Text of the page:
FBI Closes Long-Running Probe Into Anthrax Case

Letters were sent days after the September 11th attacks to news outlets and politicians

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    An anonymous source involved with the case revealed Friday that the FBI will close their investigation on the 2001 anthrax case.

    The act of bioterrorism began just days after the September 11th attacks, when letters laced with anthrax were sent with childish, blocky handwriting and chilling scientific expertise to various news media outlets and politicians, including Tom Brokaw of NBC News and South Dakota Senator Tom Daschle.

    The case was one of the most vexing and costly investigations in U.S. history until officials announced in 2008 that they were beginning to focus on  Dr. Bruce Ivins, a scientist who worked at a government biodefense lab in Maryland, as their main suspect.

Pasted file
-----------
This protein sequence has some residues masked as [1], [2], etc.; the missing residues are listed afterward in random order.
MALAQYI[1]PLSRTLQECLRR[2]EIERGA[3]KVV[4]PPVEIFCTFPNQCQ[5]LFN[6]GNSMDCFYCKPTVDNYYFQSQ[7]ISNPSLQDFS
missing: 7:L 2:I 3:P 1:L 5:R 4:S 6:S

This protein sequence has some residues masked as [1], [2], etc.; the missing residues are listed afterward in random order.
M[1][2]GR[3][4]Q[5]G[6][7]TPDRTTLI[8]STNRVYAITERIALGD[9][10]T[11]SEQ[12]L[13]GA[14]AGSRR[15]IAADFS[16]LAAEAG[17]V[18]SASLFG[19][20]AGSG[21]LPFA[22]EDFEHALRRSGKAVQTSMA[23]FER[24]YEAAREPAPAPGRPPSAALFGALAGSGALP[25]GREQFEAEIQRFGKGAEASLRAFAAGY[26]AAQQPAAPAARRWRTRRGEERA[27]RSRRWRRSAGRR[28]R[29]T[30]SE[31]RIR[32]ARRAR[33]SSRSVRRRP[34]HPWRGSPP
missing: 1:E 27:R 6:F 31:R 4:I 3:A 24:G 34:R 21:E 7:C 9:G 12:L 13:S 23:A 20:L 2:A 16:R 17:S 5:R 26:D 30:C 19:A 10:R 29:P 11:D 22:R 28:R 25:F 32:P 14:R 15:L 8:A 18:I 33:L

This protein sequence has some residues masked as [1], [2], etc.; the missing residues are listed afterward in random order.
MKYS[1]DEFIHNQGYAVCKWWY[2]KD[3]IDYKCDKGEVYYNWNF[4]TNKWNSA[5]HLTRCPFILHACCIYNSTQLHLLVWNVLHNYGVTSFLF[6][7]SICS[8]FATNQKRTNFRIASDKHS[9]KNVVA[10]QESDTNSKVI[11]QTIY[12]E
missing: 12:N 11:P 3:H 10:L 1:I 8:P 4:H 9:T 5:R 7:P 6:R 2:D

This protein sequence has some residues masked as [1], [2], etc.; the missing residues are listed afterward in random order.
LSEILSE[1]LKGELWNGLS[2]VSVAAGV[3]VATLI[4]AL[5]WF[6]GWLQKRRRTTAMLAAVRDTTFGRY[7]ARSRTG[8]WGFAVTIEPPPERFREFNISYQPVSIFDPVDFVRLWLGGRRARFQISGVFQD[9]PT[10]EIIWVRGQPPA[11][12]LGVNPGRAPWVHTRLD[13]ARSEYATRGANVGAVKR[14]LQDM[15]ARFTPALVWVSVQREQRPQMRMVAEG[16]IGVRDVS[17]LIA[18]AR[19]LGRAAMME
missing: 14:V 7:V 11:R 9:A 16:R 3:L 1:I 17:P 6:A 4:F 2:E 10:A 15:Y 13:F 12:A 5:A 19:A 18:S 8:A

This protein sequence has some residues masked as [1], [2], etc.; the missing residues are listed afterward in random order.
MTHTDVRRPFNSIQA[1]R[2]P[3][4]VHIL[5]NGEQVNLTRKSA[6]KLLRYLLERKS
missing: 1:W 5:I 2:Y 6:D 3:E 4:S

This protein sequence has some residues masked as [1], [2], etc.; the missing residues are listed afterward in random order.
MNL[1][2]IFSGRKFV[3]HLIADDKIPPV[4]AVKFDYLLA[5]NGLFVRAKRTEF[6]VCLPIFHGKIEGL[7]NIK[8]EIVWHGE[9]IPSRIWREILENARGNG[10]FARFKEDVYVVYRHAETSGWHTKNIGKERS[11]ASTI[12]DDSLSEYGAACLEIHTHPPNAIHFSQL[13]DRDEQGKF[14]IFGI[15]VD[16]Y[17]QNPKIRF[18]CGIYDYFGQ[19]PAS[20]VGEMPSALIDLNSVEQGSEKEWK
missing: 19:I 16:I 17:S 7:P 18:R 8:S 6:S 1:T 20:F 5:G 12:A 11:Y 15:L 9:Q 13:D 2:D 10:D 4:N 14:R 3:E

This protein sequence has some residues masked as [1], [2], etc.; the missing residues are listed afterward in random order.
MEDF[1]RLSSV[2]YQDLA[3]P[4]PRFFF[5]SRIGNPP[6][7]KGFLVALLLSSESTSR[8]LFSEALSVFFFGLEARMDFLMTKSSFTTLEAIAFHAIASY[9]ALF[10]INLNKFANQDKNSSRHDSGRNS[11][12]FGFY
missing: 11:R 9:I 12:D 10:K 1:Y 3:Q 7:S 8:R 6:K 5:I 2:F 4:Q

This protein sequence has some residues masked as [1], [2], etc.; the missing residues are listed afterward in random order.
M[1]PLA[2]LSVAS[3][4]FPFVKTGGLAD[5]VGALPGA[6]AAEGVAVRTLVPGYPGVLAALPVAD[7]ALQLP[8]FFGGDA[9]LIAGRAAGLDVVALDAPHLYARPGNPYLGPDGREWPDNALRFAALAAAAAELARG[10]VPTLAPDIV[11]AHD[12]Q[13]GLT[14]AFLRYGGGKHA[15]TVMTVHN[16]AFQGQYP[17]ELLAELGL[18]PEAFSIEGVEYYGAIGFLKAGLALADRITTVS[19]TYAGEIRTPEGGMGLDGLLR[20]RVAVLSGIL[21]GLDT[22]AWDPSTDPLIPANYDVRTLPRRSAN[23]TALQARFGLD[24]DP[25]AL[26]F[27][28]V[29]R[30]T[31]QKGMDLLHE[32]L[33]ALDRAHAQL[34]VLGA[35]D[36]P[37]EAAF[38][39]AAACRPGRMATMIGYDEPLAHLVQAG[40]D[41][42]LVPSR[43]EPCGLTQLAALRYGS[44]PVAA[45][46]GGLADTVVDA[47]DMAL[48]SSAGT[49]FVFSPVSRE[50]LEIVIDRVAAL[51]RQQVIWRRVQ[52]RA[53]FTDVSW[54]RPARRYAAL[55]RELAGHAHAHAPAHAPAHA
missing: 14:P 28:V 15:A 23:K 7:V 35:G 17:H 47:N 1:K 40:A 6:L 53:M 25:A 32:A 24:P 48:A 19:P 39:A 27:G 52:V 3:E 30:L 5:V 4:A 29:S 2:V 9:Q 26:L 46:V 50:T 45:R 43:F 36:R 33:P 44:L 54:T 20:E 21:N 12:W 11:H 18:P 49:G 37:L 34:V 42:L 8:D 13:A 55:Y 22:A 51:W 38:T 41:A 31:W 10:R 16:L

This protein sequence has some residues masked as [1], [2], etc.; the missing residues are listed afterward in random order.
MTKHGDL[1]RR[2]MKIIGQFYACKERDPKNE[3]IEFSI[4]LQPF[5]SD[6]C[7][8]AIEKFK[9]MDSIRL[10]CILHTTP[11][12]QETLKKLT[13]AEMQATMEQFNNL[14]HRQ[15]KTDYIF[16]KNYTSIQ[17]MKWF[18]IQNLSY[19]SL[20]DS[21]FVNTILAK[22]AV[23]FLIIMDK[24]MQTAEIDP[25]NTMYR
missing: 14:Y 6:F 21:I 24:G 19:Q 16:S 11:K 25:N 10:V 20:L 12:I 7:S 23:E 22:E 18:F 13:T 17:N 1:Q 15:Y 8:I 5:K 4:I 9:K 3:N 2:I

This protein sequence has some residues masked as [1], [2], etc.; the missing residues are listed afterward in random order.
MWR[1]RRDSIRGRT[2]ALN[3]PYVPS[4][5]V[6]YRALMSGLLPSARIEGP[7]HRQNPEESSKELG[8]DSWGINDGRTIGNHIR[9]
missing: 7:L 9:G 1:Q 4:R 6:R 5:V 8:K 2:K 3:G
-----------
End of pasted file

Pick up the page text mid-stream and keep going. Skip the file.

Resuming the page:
Ivins later killed himself as authorities prepared to indict him. The move Friday seals that preliminary investigative conclusion, citing him as the sole culprit.

    The anthrax spores killed five people: Two postal workers in Washington, a New York City hospital worker, a Florida photo editor and a 94-year-old Connecticut woman who had no known contact with any of the poisoned letters. Seventeen other people were sickened.